- the quality or state of being indolent.
Origin of indolence
Examples from the Web for indolence
So why do we hear so many professors describe their pupils as hostile to learning, with a leavening of indolence?Everyone Should Go to College
August 28, 2011
He was an athletic man, and the indolence of camp life did not suit him as it did Yates.In the Midst of Alarms
He told me that indolence and the use of stimulants was the cause of my bad health.Green Mansions
W. H. Hudson
He forbore touching that mystery out of love, timidity, and indolence.
And he was also indolent, with the indolence which is so often the secret of good nature.
Repeatedly he requested the Admiralty that they would not leave him to rust in indolence.The Life of Horatio Lord Nelson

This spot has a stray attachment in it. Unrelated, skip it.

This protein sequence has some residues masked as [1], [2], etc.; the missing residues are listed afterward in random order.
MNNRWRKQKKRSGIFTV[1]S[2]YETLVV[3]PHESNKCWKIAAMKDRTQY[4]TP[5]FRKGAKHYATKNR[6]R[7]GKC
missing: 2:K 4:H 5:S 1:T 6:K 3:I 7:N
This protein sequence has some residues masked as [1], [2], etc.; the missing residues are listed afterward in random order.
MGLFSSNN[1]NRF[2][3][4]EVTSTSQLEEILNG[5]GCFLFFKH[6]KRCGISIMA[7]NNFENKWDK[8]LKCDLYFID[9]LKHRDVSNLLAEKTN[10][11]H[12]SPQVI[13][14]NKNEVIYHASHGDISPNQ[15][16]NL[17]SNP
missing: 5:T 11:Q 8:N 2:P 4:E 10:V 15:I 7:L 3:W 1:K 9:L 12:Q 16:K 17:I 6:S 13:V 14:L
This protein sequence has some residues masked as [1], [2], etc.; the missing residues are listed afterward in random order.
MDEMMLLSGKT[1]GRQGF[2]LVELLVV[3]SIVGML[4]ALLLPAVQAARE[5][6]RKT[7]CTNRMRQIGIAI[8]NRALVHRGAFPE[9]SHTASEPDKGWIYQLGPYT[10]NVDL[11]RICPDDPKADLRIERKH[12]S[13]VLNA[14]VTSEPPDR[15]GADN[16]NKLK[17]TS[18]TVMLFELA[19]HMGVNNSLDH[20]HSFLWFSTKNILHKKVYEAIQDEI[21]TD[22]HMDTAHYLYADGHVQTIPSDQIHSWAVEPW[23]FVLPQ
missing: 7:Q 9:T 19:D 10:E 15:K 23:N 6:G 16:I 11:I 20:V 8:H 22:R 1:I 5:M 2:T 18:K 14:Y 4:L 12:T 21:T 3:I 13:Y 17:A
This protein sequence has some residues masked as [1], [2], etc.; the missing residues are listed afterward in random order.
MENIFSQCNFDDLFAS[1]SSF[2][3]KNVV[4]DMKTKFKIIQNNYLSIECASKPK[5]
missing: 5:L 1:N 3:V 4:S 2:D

Word Origin and History for indolence
c.1600, "insensitivity to pain," from French indolence (16c.), from Latin indolentia "freedom from pain, insensibility," noun of action from indolentem (nominative indolens) "insensitive to pain," used by Jerome to render Greek apelgekos in Ephesians; from Latin in- "not, opposite of, without" (see in- (1)) + dolentem (nominative dolens) "grieving," present participle of dolere "suffer pain." Sense of "laziness" (1710) is from notion of "avoiding trouble" (cf. taking pains).